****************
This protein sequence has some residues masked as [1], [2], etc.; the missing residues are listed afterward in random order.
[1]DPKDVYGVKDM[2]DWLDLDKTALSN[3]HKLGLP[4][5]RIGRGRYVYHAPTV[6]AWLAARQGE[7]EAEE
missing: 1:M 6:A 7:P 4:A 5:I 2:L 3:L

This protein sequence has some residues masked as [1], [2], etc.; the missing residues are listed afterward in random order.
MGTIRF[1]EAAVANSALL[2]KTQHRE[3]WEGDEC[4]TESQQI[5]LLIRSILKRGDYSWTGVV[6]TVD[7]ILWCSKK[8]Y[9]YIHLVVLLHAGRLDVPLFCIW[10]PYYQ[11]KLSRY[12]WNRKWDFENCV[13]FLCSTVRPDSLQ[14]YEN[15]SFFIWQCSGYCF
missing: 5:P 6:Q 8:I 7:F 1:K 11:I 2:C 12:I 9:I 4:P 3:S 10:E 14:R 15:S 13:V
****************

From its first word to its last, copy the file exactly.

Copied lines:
This protein sequence has some residues masked as [1], [2], etc.; the missing residues are listed afterward in random order.
[1]DPKDVYGVKDM[2]DWLDLDKTALSN[3]HKLGLP[4][5]RIGRGRYVYHAPTV[6]AWLAARQGE[7]EAEE
missing: 1:M 6:A 7:P 4:A 5:I 2:L 3:L

This protein sequence has some residues masked as [1], [2], etc.; the missing residues are listed afterward in random order.
MGTIRF[1]EAAVANSALL[2]KTQHRE[3]WEGDEC[4]TESQQI[5]LLIRSILKRGDYSWTGVV[6]TVD[7]ILWCSKK[8]Y[9]YIHLVVLLHAGRLDVPLFCIW[10]PYYQ[11]KLSRY[12]WNRKWDFENCV[13]FLCSTVRPDSLQ[14]YEN[15]SFFIWQCSGYCF
missing: 5:P 6:Q 8:I 7:F 1:K 11:I 2:C 12:I 9:I 4:P 3:S 10:E 14:R 15:S 13:V